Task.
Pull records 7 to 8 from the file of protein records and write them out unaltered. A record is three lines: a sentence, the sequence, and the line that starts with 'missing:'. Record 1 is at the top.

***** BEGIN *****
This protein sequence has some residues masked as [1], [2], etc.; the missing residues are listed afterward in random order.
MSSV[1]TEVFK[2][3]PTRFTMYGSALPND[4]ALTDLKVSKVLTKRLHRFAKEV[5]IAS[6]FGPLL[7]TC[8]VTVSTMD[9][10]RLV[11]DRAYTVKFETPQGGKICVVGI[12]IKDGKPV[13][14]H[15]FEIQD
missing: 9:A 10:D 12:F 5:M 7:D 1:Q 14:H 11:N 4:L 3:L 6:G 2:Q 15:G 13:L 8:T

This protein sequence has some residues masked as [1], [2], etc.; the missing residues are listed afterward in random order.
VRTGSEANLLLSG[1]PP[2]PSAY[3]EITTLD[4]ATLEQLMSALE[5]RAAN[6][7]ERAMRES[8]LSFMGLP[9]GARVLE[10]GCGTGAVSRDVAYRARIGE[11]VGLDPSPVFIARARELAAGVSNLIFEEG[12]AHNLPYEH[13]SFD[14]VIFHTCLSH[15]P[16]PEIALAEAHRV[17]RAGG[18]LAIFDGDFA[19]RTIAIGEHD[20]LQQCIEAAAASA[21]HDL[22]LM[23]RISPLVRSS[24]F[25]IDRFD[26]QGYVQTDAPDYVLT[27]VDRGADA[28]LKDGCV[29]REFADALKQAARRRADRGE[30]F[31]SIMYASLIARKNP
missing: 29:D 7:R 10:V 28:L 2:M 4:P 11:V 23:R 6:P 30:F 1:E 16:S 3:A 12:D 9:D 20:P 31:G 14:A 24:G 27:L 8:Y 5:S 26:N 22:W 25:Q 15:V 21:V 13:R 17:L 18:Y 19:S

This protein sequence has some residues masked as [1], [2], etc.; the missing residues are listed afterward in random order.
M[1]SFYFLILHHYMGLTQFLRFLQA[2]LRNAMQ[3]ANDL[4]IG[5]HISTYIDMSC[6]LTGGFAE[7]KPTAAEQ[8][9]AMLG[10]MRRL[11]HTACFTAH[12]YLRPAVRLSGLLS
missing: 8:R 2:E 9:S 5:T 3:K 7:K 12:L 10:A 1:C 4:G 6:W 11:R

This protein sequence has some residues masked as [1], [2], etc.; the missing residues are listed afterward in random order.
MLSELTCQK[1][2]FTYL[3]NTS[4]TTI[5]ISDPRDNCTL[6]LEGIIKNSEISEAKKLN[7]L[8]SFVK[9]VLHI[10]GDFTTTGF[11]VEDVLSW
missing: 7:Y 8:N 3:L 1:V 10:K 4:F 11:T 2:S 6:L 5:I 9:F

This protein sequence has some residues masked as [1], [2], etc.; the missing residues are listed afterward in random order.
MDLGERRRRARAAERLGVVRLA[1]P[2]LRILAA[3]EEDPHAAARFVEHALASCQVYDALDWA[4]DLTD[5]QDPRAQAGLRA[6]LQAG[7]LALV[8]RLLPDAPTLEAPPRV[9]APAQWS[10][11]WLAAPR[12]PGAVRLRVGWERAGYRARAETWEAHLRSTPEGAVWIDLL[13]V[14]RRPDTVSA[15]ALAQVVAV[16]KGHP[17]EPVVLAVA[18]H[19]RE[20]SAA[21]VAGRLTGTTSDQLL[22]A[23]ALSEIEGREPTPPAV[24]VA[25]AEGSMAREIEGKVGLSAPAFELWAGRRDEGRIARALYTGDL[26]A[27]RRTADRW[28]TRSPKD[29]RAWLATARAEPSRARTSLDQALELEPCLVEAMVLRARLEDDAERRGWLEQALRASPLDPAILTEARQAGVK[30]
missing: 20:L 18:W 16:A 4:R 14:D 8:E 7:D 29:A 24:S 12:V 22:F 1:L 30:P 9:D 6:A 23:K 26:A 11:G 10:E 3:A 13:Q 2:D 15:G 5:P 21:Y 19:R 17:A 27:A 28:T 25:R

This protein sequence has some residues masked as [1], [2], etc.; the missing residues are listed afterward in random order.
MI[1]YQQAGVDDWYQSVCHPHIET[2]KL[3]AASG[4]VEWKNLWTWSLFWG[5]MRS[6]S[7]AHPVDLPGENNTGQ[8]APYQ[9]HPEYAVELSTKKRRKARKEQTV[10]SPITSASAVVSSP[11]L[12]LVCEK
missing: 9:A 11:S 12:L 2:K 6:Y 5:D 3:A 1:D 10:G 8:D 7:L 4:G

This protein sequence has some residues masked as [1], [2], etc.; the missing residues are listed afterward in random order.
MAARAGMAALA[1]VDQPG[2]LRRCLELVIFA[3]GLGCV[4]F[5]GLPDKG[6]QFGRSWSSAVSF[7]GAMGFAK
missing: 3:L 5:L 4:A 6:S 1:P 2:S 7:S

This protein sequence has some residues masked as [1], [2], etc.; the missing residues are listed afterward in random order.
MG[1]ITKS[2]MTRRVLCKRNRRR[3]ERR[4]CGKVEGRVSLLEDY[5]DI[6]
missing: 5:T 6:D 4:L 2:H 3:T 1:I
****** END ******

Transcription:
This protein sequence has some residues masked as [1], [2], etc.; the missing residues are listed afterward in random order.
MAARAGMAALA[1]VDQPG[2]LRRCLELVIFA[3]GLGCV[4]F[5]GLPDKG[6]QFGRSWSSAVSF[7]GAMGFAK
missing: 3:L 5:L 4:A 6:S 1:P 2:S 7:S

This protein sequence has some residues masked as [1], [2], etc.; the missing residues are listed afterward in random order.
MG[1]ITKS[2]MTRRVLCKRNRRR[3]ERR[4]CGKVEGRVSLLEDY[5]DI[6]
missing: 5:T 6:D 4:L 2:H 3:T 1:I